Spreadsheets: great for mathematical calculations, organising your personal finances, or for planning your weekly schedule. But not necessarily the right answer for advanced, high-stakes data collection and analysis.
This has become increasingly clear after a range of Excel-related nightmares for well-known organisations. If you have seen the news in the past 24 hours, you will know what we are referring to.
You wouldn’t use spreadsheets to monitor the financial performance of your large organisation, so why would you use it to quantify your social and environmental impact?
85% of executives believe that being a purpose-driven company drives profit. Meaning your social impact is just as much – if not more – important than financial performance. They are inextricably linked and social impact is only rising further up the agenda as time goes by.
So with this in mind, shouldn’t it get the attention, investment, and high-quality tools it deserves? If you are still on the fence about spreadsheets, let’s look at some of the key moments where they proved they weren’t quite up to the task.
Public Health England (PHE)
Microsoft Excel’s million-row limit proved costly for PHE when they lost nearly 16,000 COVID-19 test results because of a flaw in the number of rows the software can handle. The slip up meant 15,841 positive results were left off daily UK figures and up to 50,000 infectious people are estimated to have been missed by contact tracers and consequently failed to self-isolate.
This begs the question: why were labs still manually sending PHE spreadsheets of their results? Why was a tool as basic as Excel being trusted for such a high-stake task?
Back in 2013, an Excel error at JPMorgan led to the loss of £4.6 billion in profit after a cell was mistakenly divided by the sum of two interest rates, rather than by the average.
News of this mistake led James Kwak – a professor of law at the University of Connecticut – to deem Excel “incredibly fragile”. Seven years later and we seem to still be seeing the same issues.
Photography business Kodak had to restate two quarter’s worth of financial records in 2005 because an employee added too many zeroes to the pension and termination benefit records of another. The spreadsheet’s calculations resulted in an overstatement of $11 million in severance payments.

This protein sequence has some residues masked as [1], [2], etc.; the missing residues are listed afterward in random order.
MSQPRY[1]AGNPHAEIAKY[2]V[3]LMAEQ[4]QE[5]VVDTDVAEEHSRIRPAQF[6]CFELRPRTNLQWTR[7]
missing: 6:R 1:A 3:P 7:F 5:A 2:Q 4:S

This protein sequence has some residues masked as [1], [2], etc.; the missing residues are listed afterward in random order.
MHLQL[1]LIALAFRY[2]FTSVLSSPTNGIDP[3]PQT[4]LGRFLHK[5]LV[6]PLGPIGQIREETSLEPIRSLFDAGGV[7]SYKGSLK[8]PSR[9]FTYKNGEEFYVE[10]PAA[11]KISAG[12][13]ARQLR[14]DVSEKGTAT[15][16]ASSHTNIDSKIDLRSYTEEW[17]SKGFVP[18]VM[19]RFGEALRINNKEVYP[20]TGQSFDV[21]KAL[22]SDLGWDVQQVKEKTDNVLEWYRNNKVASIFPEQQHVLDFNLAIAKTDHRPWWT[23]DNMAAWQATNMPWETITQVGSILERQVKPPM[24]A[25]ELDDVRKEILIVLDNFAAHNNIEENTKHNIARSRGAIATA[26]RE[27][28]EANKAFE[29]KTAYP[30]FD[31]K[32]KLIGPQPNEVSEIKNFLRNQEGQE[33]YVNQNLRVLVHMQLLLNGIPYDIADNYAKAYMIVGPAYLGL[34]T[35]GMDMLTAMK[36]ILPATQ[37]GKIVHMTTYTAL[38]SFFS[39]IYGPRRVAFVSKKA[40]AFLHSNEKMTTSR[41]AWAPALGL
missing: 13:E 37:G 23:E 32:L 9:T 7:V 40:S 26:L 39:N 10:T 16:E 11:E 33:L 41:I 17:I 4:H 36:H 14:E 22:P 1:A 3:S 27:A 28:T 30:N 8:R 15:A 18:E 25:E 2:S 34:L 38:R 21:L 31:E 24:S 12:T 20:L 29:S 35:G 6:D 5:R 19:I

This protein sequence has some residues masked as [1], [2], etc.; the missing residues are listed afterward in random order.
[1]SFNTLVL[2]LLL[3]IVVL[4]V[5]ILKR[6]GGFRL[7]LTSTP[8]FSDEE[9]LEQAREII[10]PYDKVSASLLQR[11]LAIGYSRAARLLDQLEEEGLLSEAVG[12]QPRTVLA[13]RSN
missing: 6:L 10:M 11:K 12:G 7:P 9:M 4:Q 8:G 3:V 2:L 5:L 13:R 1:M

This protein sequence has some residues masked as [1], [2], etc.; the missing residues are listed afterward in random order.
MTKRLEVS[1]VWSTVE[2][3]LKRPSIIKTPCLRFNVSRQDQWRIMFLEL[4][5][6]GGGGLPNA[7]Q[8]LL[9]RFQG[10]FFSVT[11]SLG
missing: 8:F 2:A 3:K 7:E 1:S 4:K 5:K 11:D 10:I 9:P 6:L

The company’s stock fell significantly once this error was made public, reiterating yet another way unreliable software can prove costly to an organisation.
And finally, over the past few years, around 27 human genes have been renamed. This is because Excel repeatedly kept misreading their symbols as dates.
For example, MARCH1 – or Membrane Associated Ring-CH-Type Finger 1 – became 1-Mar. This was an error born from the belief that simple spreadsheet applications could be used to manage complex, intuitive tasks relating to the human genome.
All of these examples show the fundamental limitations of spreadsheets and software like Excel. They definitely have their place in the world. But they shouldn’t – and can’t – be relied upon for critical aspects of an organisation’s infrastructure. There are too many technical limitations as you and your data grow in size.
Just because software like Excel is easy to use and simple enough to make work for complex tasks, doesn’t mean it is suitable for every task. If the above examples show anything, it’s the clear restrictions spreadsheets present. For example, there’s no audit trail with spreadsheets or a way to test that spreadsheet software is working correctly. In short, there is no reliability or back-up.
And with something as important as your organisation’s social value or social impact reporting, errors like these can prove costly in terms of investment, reputation, and profitability. If you are missing masses of data from your reports or making big, high-stake decisions based on inaccurate figures, your organisation will soon suffer.
So maybe it is time to consider an alternative to spreadsheets and start investing in your social value generation just as much as you do financial performance.
At Impact, we offer an intuitive platform to make your data collection, analysis, and reporting simple and reliable. You benefit from much more seamless, efficient, and professional reporting. If you have any questions, or are interested in a demo, get in touch on